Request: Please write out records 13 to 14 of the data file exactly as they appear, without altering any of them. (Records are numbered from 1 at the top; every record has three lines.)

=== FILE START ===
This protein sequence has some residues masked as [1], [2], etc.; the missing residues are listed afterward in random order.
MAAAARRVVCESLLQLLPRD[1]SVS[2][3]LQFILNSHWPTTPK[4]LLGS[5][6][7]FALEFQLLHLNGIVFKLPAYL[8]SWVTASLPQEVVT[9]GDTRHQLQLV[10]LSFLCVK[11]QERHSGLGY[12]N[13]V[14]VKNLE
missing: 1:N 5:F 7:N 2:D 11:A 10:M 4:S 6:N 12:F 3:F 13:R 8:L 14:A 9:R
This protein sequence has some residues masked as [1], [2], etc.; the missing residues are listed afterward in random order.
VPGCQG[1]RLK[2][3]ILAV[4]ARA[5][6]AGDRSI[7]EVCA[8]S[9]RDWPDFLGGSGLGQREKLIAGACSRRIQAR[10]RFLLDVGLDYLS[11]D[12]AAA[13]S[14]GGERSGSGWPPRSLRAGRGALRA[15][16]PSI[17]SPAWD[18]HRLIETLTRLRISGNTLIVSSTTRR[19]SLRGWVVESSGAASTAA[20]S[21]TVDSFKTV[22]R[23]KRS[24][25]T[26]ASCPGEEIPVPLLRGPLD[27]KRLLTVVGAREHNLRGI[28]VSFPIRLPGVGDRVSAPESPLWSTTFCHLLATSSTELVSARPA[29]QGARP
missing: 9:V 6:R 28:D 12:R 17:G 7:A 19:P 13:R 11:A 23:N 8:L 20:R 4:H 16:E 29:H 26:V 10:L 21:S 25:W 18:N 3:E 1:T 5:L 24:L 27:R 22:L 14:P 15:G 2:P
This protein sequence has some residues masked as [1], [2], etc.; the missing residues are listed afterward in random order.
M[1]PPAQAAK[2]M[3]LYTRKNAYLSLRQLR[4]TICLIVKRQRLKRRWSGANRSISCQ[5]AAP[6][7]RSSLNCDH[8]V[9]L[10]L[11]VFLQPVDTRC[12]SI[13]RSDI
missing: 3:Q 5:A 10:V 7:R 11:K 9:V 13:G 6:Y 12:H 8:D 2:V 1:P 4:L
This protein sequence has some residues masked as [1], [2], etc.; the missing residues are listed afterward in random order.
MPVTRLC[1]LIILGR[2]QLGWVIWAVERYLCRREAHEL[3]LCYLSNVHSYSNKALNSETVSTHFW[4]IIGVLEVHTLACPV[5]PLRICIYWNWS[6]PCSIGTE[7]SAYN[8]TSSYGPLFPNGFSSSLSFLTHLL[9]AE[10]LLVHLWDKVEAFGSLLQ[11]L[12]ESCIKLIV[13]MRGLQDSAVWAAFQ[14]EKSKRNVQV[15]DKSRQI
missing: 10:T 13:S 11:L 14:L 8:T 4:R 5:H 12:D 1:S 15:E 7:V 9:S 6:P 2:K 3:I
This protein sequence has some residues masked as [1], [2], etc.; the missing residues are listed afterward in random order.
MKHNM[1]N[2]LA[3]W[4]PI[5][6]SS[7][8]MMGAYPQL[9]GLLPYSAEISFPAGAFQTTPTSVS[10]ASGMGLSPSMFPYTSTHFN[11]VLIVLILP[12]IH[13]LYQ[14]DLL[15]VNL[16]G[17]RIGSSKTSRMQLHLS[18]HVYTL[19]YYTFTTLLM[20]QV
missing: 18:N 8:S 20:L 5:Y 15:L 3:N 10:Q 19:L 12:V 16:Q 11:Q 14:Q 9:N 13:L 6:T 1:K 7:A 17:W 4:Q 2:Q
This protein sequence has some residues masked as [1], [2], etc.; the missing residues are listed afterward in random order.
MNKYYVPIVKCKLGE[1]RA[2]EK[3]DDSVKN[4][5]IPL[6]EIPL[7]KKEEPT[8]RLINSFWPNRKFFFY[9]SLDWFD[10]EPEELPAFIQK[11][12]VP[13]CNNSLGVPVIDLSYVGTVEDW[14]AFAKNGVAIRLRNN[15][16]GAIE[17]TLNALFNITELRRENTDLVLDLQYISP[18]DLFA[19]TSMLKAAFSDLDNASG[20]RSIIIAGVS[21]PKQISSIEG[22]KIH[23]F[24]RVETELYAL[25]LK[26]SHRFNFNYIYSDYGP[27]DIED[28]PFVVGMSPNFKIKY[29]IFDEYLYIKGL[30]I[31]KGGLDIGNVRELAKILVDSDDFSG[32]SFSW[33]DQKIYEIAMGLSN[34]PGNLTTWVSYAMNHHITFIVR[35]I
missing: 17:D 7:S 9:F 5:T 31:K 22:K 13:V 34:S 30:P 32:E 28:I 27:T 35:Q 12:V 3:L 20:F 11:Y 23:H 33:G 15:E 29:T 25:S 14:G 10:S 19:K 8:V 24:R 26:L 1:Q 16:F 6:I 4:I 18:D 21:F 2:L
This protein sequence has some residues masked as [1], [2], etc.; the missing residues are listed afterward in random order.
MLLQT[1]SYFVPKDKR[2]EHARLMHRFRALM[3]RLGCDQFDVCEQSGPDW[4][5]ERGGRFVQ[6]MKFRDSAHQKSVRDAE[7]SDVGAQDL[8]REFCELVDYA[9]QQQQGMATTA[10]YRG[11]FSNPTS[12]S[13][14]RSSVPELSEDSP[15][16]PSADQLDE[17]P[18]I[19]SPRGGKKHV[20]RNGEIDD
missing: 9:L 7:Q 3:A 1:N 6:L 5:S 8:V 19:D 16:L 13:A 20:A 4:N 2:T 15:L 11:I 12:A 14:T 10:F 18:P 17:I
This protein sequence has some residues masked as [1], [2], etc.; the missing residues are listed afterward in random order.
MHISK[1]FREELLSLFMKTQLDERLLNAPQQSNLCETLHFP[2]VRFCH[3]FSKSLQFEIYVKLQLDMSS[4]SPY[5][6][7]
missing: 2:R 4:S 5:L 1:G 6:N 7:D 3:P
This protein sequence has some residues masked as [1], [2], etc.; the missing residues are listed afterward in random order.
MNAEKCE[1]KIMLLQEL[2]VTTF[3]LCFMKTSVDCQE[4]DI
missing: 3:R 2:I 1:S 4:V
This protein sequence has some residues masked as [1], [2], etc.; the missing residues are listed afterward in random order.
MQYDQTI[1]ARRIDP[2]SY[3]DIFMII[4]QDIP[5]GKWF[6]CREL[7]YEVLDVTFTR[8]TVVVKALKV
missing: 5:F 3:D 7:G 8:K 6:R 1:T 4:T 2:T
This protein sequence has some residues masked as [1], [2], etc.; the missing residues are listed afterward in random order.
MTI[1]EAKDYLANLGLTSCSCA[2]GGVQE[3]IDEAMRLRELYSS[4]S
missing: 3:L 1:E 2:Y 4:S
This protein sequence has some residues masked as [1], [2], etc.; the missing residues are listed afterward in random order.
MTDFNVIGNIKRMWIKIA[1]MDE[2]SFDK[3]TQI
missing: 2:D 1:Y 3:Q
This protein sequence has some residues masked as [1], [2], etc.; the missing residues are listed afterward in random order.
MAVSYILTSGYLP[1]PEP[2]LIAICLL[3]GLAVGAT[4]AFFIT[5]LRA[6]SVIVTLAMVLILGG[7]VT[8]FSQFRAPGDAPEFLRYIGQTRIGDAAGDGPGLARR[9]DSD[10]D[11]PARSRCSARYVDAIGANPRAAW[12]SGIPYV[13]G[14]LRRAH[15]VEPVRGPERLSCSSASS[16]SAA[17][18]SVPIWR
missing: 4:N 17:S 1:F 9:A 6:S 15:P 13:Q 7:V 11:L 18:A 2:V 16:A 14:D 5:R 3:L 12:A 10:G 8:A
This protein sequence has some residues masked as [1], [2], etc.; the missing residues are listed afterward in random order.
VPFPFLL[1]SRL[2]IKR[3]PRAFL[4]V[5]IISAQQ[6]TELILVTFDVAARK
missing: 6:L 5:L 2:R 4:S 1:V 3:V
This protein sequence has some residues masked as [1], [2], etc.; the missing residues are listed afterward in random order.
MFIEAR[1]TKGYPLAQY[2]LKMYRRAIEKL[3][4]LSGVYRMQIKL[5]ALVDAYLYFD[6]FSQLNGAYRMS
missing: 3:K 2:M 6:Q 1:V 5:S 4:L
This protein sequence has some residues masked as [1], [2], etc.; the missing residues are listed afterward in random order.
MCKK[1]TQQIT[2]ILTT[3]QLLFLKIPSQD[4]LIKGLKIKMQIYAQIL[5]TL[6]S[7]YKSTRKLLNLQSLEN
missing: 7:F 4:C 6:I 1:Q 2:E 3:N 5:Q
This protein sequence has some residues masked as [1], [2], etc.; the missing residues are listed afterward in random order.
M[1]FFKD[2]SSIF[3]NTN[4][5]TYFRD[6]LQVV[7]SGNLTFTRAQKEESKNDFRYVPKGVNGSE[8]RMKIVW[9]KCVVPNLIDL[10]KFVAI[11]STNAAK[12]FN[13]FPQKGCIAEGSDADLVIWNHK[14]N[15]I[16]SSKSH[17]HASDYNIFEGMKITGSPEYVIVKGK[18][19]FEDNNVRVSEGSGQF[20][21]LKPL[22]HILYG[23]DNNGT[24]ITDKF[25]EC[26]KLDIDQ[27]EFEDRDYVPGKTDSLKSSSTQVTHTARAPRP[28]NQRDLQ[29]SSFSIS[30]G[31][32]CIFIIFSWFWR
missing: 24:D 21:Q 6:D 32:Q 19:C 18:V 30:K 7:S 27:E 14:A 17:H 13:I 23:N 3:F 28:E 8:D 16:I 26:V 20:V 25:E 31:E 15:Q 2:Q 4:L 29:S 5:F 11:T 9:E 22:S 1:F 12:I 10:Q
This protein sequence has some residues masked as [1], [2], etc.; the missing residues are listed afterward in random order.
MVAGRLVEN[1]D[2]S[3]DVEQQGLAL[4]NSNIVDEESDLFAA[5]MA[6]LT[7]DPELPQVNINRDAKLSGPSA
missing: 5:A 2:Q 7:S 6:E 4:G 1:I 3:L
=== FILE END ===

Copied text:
This protein sequence has some residues masked as [1], [2], etc.; the missing residues are listed afterward in random order.
MAVSYILTSGYLP[1]PEP[2]LIAICLL[3]GLAVGAT[4]AFFIT[5]LRA[6]SVIVTLAMVLILGG[7]VT[8]FSQFRAPGDAPEFLRYIGQTRIGDAAGDGPGLARR[9]DSD[10]D[11]PARSRCSARYVDAIGANPRAAW[12]SGIPYV[13]G[14]LRRAH[15]VEPVRGPERLSCSSASS[16]SAA[17][18]SVPIWR
missing: 4:N 17:S 1:F 9:A 6:S 15:P 13:Q 7:V 11:L 18:A 2:V 16:A 14:D 5:R 3:L 12:A 10:G 8:A
This protein sequence has some residues masked as [1], [2], etc.; the missing residues are listed afterward in random order.
VPFPFLL[1]SRL[2]IKR[3]PRAFL[4]V[5]IISAQQ[6]TELILVTFDVAARK
missing: 6:L 5:L 2:R 4:S 1:V 3:V